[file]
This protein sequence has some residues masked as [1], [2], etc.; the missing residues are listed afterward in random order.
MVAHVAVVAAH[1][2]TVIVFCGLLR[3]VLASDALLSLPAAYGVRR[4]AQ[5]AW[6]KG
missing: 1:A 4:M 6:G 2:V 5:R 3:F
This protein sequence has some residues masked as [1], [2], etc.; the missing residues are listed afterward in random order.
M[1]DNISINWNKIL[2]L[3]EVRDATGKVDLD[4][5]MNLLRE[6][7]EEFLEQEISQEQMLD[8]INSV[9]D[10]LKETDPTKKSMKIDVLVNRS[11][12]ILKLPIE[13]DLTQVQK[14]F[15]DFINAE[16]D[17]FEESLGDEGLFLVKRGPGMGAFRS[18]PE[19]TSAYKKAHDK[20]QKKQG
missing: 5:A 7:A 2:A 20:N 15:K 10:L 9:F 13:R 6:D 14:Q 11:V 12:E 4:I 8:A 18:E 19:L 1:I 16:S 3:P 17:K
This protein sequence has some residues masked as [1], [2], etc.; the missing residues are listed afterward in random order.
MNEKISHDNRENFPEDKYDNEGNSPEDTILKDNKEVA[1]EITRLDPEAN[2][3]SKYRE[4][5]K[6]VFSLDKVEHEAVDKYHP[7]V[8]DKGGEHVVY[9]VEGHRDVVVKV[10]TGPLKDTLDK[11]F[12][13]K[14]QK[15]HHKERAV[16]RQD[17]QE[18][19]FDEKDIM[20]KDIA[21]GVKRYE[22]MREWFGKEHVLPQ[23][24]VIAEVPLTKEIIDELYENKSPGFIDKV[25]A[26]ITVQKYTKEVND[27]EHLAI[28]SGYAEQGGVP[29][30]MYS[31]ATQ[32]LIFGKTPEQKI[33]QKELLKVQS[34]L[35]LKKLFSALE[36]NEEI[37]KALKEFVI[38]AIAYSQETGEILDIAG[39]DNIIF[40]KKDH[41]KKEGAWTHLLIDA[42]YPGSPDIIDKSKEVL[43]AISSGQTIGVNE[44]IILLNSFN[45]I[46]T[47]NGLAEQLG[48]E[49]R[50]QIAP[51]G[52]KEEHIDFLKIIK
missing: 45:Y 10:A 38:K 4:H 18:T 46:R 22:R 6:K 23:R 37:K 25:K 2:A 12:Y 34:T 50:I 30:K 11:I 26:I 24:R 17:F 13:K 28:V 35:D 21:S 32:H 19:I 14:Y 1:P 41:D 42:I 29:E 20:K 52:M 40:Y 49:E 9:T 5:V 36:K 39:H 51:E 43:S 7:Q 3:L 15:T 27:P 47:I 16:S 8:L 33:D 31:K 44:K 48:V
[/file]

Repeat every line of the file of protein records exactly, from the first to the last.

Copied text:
This protein sequence has some residues masked as [1], [2], etc.; the missing residues are listed afterward in random order.
MVAHVAVVAAH[1][2]TVIVFCGLLR[3]VLASDALLSLPAAYGVRR[4]AQ[5]AW[6]KG
missing: 1:A 4:M 6:G 2:V 5:R 3:F
This protein sequence has some residues masked as [1], [2], etc.; the missing residues are listed afterward in random order.
M[1]DNISINWNKIL[2]L[3]EVRDATGKVDLD[4][5]MNLLRE[6][7]EEFLEQEISQEQMLD[8]INSV[9]D[10]LKETDPTKKSMKIDVLVNRS[11][12]ILKLPIE[13]DLTQVQK[14]F[15]DFINAE[16]D[17]FEESLGDEGLFLVKRGPGMGAFRS[18]PE[19]TSAYKKAHDK[20]QKKQG
missing: 5:A 7:A 2:A 20:N 15:K 10:L 9:F 13:R 6:D 14:Q 11:V 12:E 4:I 8:A 18:E 19:L 1:I 16:S 3:P 17:K
This protein sequence has some residues masked as [1], [2], etc.; the missing residues are listed afterward in random order.
MNEKISHDNRENFPEDKYDNEGNSPEDTILKDNKEVA[1]EITRLDPEAN[2][3]SKYRE[4][5]K[6]VFSLDKVEHEAVDKYHP[7]V[8]DKGGEHVVY[9]VEGHRDVVVKV[10]TGPLKDTLDK[11]F[12][13]K[14]QK[15]HHKERAV[16]RQD[17]QE[18][19]FDEKDIM[20]KDIA[21]GVKRYE[22]MREWFGKEHVLPQ[23][24]VIAEVPLTKEIIDELYENKSPGFIDKV[25]A[26]ITVQKYTKEVND[27]EHLAI[28]SGYAEQGGVP[29][30]MYS[31]ATQ[32]LIFGKTPEQKI[33]QKELLKVQS[34]L[35]LKKLFSALE[36]NEEI[37]KALKEFVI[38]AIAYSQETGEILDIAG[39]DNIIF[40]KKDH[41]KKEGAWTHLLIDA[42]YPGSPDIIDKSKEVL[43]AISSGQTIGVNE[44]IILLNSFN[45]I[46]T[47]NGLAEQLG[48]E[49]R[50]QIAP[51]G[52]KEEHIDFLKIIK
missing: 45:Y 10:A 38:K 4:H 18:T 46:R 22:R 6:K 23:R 37:K 25:K 2:A 12:Y 34:T 50:I 30:K 11:I 26:I 24:R 17:F 13:K 28:V 35:D 21:S 32:H 19:I 14:Y 1:P 41:D 42:I 29:E 20:K 52:M 40:Y 49:E 9:T 5:V 36:K 39:H 51:E 43:S 7:Q 3:L 15:T 27:P 47:I 16:S 8:L 33:D 31:K 44:K 48:V